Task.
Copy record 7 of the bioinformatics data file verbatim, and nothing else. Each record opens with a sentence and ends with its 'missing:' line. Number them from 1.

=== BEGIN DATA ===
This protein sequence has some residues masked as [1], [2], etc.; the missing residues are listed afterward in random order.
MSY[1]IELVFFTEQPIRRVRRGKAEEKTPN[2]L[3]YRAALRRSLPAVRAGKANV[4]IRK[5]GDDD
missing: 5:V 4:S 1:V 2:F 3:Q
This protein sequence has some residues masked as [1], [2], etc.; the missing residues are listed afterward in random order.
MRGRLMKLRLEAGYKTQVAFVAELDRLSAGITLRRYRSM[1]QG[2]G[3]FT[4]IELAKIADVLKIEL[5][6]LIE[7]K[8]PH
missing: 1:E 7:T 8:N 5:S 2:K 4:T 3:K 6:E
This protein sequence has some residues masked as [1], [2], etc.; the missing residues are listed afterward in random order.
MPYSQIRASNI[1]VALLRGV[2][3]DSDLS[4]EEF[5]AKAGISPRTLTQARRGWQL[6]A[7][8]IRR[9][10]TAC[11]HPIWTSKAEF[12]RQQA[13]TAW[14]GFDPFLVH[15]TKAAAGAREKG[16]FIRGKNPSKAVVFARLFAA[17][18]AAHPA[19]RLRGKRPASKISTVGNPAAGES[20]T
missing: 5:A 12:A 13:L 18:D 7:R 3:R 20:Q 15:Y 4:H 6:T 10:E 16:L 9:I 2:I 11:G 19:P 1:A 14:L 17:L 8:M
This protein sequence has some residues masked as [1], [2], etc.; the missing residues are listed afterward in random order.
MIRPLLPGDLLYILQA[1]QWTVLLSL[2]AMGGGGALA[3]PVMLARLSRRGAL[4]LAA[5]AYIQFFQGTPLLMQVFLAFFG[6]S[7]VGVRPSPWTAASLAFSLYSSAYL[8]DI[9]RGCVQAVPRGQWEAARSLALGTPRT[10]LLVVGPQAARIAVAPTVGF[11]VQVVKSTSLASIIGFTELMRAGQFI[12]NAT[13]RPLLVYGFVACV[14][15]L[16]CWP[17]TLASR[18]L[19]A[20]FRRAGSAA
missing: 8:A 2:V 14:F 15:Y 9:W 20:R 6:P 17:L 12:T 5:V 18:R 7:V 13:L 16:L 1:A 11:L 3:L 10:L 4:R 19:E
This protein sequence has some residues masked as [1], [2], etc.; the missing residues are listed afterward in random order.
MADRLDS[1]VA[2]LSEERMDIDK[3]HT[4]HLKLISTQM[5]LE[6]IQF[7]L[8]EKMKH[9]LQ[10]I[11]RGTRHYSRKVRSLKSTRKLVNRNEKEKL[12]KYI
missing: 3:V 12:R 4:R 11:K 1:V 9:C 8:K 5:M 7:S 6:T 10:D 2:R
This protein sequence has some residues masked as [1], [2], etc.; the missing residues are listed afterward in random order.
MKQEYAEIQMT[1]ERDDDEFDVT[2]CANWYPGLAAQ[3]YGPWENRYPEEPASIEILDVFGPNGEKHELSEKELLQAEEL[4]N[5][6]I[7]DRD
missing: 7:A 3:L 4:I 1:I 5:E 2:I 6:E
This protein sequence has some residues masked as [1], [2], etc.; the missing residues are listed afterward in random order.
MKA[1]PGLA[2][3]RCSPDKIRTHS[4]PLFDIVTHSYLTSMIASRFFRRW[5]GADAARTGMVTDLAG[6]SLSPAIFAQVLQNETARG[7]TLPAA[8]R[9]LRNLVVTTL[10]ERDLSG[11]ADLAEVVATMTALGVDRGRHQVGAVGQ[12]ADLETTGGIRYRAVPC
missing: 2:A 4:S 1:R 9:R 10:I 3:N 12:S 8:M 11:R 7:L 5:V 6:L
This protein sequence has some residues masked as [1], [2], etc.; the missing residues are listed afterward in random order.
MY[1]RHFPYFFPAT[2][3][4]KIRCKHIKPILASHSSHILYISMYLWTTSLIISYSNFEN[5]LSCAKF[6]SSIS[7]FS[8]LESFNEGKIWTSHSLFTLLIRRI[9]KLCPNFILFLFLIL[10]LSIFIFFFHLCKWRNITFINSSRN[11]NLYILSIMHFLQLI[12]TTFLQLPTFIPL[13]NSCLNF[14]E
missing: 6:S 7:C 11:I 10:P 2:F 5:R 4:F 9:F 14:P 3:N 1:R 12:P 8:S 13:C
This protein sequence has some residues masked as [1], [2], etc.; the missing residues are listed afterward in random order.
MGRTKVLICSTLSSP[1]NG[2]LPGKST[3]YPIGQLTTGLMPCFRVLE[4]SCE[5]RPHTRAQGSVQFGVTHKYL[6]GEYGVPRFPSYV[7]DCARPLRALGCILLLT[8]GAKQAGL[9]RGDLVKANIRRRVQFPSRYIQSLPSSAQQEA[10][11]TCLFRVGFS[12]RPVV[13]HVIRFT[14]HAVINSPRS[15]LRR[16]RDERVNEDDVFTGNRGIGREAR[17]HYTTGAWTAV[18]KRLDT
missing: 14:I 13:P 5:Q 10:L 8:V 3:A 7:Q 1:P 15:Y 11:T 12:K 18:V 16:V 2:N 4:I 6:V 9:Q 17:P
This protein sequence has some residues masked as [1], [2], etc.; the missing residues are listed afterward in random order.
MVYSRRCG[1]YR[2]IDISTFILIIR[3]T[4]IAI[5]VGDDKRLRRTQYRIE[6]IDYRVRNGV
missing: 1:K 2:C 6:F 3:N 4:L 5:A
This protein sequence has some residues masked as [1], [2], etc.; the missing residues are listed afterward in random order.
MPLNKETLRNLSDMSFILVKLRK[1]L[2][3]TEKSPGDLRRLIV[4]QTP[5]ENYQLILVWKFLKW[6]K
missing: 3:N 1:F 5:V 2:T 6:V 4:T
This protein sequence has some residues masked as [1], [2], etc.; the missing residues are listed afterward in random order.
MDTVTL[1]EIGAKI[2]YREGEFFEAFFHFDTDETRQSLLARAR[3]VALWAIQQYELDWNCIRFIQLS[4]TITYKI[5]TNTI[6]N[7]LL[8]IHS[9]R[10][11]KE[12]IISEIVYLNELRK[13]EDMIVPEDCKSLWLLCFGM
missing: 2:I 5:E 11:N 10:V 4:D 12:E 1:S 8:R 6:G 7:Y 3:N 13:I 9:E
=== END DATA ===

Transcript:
This protein sequence has some residues masked as [1], [2], etc.; the missing residues are listed afterward in random order.
MKA[1]PGLA[2][3]RCSPDKIRTHS[4]PLFDIVTHSYLTSMIASRFFRRW[5]GADAARTGMVTDLAG[6]SLSPAIFAQVLQNETARG[7]TLPAA[8]R[9]LRNLVVTTL[10]ERDLSG[11]ADLAEVVATMTALGVDRGRHQVGAVGQ[12]ADLETTGGIRYRAVPC
missing: 2:A 4:S 1:R 9:R 10:I 3:N 12:S 8:M 11:R 7:L 5:V 6:L